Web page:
Jealousy - very normal. You need to find ways of spending one to one time with him, even if you don't feel like it. Children pick up our feelings so easily. Also - introducing rewards for good behaviour in this context might help.

I used to take my eldest out for a treat after nursery at least once a week without the younger one (and I had no-one to help at first so had to pay a babysitter for a couple of hours). It made a big difference to his behaviour.( just an hour in the park for example).

Knackeredallthetime Tue 29-Jul-08 15:59:33

Thanks reban. I have a GP appt for Friday.

3littlefrogs, my son often still has a daytime nap, and sometimes it does improve his behaviour - but often it does not. He is quite a nervous child, and bites his nails, sucks his thumb and is very clingy with his security blanket. He often climbs into our bed at night as he says he is scared in his room.

I have, what I call, special time, with him when the younger child is asleep - yes he is the older child. I also got out with him on Sunday mornings, just the two of us. He is usually very well behaved during this time, and we are in a good mood at the end of it.
Unfortunately, he can't have me all to himself all of the time.

sophiebbb Tue 29-Jul-08 16:05:41

How is his hearing. Have you ruled out glue ear as this can affect behaviour???

3littlefrogs Tue 29-Jul-08 16:05:53

I understand - it is hard. But I think it is hard for the first child to adapt to having a new sibling, and I guess if they are a bit "difficult" to begin with it is even worse. 3 is very small - still a baby really.

I was just trying to untangle what was going on. Some children just need lots of reassurance that they are still loved and appreciated, that the new sibling isn't better, or more loved etc. Just trying to see things from his point of view really.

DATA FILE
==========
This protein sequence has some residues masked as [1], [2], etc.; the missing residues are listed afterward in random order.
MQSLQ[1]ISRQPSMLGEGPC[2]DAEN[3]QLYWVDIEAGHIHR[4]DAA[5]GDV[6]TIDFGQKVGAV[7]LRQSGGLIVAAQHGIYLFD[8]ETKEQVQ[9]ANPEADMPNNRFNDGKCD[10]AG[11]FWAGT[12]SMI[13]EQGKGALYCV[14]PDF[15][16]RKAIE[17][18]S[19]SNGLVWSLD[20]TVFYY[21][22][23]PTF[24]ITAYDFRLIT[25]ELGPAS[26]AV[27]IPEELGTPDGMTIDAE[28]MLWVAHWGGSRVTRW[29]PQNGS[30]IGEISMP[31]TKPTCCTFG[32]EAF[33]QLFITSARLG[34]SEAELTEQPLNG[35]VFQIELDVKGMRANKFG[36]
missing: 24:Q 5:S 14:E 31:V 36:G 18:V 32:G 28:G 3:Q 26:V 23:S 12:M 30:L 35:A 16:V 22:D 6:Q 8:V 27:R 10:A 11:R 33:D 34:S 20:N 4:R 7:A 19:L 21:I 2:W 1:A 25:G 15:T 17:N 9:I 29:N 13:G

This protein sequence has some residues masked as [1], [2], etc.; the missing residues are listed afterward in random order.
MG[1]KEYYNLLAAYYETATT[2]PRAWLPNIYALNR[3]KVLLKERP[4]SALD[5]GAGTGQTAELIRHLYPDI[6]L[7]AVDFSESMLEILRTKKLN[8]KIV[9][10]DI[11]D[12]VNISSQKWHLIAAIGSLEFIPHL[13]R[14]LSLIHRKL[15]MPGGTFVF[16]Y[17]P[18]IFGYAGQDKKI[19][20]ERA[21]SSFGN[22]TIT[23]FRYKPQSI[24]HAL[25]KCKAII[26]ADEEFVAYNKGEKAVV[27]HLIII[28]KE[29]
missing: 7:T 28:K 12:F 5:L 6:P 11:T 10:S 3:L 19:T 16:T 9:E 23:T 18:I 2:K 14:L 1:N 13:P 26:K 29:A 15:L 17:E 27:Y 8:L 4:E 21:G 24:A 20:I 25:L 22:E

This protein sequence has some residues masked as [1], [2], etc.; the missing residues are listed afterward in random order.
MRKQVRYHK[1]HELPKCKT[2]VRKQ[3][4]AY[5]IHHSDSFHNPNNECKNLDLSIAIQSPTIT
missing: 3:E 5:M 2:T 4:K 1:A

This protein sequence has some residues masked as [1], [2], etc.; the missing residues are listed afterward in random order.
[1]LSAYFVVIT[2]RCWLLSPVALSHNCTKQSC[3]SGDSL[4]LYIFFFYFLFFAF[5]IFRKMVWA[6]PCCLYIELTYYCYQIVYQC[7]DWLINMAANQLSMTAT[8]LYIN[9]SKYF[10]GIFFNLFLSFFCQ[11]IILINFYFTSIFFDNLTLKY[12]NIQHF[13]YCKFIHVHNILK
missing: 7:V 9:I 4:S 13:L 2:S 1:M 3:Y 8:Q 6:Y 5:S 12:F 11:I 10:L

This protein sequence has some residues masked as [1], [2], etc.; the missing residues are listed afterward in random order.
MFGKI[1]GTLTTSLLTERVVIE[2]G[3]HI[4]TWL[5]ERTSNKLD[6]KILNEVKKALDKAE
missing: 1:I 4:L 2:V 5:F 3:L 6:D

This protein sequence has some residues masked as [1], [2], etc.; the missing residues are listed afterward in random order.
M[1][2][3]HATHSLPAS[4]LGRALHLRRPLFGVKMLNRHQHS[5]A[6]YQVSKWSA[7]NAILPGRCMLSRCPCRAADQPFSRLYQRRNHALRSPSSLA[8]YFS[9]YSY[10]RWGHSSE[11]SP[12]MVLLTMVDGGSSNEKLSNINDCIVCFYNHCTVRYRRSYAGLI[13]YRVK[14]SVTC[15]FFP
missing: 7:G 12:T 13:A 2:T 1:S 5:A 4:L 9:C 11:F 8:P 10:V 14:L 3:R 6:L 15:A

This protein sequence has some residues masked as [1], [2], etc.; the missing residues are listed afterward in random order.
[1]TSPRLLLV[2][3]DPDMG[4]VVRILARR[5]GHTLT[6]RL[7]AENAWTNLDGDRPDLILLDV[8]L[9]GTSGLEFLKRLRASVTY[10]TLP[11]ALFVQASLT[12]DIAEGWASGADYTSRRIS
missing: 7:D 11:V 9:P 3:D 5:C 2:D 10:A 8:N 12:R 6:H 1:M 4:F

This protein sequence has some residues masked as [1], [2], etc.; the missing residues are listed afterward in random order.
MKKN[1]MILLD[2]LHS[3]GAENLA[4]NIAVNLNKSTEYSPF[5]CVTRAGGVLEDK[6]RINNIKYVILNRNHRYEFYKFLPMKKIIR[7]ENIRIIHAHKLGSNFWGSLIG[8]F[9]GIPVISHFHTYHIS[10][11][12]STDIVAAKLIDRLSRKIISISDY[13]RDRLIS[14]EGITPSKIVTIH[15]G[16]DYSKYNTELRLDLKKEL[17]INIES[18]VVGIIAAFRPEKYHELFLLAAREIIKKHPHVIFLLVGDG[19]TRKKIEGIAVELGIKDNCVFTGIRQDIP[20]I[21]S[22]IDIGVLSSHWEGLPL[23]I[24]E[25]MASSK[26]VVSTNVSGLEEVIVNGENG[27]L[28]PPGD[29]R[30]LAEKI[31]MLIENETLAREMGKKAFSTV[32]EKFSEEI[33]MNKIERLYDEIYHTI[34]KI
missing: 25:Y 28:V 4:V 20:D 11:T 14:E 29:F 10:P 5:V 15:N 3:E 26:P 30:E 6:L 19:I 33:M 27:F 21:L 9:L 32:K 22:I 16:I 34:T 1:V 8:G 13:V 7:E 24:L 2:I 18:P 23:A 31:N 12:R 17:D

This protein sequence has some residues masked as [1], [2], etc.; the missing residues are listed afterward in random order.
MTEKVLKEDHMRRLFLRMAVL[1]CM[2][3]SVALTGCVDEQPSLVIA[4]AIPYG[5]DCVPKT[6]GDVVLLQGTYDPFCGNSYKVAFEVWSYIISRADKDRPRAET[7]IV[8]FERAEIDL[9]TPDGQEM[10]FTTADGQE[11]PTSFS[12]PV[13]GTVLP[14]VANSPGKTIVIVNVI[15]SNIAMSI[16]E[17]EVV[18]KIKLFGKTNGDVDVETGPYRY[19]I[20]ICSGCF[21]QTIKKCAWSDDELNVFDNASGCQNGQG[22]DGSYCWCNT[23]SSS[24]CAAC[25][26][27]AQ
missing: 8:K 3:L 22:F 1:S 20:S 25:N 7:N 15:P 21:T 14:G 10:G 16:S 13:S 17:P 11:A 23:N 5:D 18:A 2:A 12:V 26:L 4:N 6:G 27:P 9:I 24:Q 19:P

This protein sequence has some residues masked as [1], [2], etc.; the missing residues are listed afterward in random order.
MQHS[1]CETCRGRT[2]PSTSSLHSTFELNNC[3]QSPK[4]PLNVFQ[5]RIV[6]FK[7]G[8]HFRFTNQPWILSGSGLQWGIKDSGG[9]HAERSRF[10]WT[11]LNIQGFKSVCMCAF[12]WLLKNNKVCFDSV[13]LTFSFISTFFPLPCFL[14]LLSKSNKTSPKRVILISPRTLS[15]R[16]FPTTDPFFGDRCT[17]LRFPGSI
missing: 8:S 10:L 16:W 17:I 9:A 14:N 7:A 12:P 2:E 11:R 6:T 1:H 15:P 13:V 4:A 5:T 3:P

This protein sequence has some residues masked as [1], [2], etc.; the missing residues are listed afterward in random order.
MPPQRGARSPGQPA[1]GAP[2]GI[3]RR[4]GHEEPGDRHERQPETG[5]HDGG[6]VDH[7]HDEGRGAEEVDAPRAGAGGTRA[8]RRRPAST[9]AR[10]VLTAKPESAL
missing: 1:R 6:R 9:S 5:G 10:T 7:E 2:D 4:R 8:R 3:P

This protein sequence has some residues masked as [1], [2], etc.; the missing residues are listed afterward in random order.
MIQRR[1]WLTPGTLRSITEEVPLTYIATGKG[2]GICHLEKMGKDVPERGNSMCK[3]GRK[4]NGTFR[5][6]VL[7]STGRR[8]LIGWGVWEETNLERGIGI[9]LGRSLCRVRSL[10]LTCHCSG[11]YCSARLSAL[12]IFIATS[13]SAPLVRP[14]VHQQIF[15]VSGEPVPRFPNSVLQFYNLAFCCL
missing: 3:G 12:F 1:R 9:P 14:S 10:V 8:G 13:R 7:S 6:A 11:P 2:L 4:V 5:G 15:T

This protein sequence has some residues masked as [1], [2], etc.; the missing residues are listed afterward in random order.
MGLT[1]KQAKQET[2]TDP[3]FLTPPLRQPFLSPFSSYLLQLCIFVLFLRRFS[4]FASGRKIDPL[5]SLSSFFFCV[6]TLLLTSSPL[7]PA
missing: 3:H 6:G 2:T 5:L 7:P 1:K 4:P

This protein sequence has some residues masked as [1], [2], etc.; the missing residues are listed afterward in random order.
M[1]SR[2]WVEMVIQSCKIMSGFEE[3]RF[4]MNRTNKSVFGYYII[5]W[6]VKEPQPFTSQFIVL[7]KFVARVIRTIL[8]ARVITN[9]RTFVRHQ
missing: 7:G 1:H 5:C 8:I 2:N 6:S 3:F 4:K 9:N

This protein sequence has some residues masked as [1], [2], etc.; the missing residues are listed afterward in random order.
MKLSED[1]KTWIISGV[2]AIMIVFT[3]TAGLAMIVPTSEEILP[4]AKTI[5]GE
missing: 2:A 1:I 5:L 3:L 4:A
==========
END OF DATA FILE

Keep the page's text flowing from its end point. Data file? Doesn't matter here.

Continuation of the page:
3littlefrogs Tue 29-Jul-08 16:10:10

You say that he is well behaved when you have your one to one time, and he is in a good mood at the end of it. So I don't think he has anything wrong with him - otherwise his behaviour wouldn't improve in response to that situation.

It sounds as if he is a bit overtired, insecure, jealous. Hopefully time, patience and reassurance will all help. But I know it is very difficult and frustrating when you are going through it.

sophiebbb Tue 29-Jul-08 16:10:23

You mention that he is really well behaved on the Sunday morning so it seems as if 1-1 time is key to his behaviour.

Regarding special time - my DS (20 mths) reacted when DD was born (3 mths) eg tantrums, pulling hair etc. This has been helped enormously by spending just 2 hours on a Thursday morning with him 1-1. We go to a playgym. He seems to sense that DD is out of the way ie not just asleep in another room, but completely out of the way. I know this is really difficult (believe me I have grappled with it). I have no family nearby to take the newborn but am lucky enough to have paid help twice a week and she takes the newborn for that 2 hours.

3littlefrogs Tue 29-Jul-08 16:14:12

It is easy to forget that the birth of a younger sibling is the first major trauma/world changing event in a small child's life.

I am NOT criticising - I have been there - I have 3 dcs - it is a tough time.

Knackeredallthetime Tue 29-Jul-08 16:49:06

thank you for your understanding 3littlefrogs and sophie. His nursery doesn't think there's anything wrong with him either, as he can have a few days when he is charm personified.
I am wondering if his behavious has got worse as his nursery closed down for summer a week ago. Change of routine maybe? He is significantly worse this week. I would have thought he would be happy spending even more time with me!